Is ‘Beat’ Based On A True Story? The Amazon Drama Takes A Dangerous Look At Berlin's Club Scene

Amazon’s newest series dives deep into the techno scene of Berlin, where Robert Schlag, aka the titular “Beat,” has been recruited to be an undercover operative for a secret European agency. Apparently, his connections to those within the city's nightlife are just what authorities need to try and infiltrate an organ smuggling ring. And though Beat isn't based on a true story, the show’s creator, Marco Kreuzpaintner, did base at least some of its elements on his real life.

During an interview with People magazine in October, he explained that he felt no show captured Berlin's robust club scene, so he pulled from his own experiences living in Berlin for 12 years to immortalize it on-screen.

“I put all the memories about those 12 years onto a page,” Kreuzpaintner told the outlet. “I thought it was amazing that there was no show about Berlin’s famous nightlife.” Janis Niewöhner, who plays Robert/Beat, said that though Berlin's clubs act as a backdrop for the story, the more disturbing elements of the plot are supposed to serve as a contrast to the joy those places can often offer. “There is a possibility to feel freedom in techno clubs,” Niewöhner told People in the same interview. “It’s a special place. What happens in the clubs has nothing to do with the world outside. It’s all about the music.”

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According to some of the media reports focused on clubbing in Berlin, the show picked an intriguing setting. The Guardian described the scene in 2016 as a place “where left-wing politics, gender experimentation, nudity, and huge-scale brutalist architecture are the backdrop to the pumping techno of the German capital.” Yeah — put that up against an intense undercover storyline, and things are bound to get interesting.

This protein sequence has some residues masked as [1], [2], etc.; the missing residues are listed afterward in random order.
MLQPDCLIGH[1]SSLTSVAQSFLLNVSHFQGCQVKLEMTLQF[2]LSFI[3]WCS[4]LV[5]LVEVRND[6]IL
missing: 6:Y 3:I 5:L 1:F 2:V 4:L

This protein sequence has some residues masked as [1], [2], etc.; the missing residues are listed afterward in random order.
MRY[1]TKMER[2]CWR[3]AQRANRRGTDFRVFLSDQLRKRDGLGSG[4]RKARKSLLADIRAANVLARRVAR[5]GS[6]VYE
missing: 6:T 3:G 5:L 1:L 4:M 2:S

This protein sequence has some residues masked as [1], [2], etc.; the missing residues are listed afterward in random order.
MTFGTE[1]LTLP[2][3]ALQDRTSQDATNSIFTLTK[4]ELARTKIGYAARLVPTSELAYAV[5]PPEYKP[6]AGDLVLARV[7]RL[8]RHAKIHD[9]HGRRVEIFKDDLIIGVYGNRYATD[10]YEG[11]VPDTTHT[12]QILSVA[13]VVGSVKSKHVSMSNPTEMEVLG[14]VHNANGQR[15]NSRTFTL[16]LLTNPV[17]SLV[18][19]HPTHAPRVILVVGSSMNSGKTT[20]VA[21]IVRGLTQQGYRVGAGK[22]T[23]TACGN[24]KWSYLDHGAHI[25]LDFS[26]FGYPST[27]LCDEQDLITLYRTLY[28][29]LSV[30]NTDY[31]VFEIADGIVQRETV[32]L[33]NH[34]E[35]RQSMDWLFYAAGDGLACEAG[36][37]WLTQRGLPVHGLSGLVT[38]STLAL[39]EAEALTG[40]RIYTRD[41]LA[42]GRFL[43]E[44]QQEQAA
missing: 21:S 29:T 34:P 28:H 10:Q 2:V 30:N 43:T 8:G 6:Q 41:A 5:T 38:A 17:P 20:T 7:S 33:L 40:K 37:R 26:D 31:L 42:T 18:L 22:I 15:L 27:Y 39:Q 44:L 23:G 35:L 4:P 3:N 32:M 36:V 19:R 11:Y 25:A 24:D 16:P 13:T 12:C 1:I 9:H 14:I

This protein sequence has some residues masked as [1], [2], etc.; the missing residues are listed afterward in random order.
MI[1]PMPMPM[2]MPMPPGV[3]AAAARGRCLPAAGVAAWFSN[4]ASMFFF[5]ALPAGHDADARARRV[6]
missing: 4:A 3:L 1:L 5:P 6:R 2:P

It's too early to tell how well the show will be received, but per The Hollywood Reporter, Kreuzpaintner has found previous success in German films like Sommersturm and Trade. THR also describes the cast of Beat as a “who’s who of young German acting talent,” and reports that the series is expected to be seven episodes long. IndieWire named it one of their 11 new shows to look out for in the month of November, and Amazon execs seem excited about it, too. “It’s always our goal with Prime Video to provide Prime members with unique series and films of the highest caliber that tell surprising and exciting stories,” said Christoph Schneider, managing director of Prime Video Germany, according to Variety. “Beat is a breathtaking adventure in Berlin’s club scene with some of the best German-speaking actors.”

This is just another addition to the long list of international projects recently picked up by streaming services like Amazon Prime and Netflix. According to the same THR report, it follows Amazon’s first original German-language series, You Are Wanted, as well as Sundance TV's Deutschland 86. German-language programming on all fronts is shaping up to be a solid addition to the service’s roster, and with Beat, Amazon could be creating the next hit drama.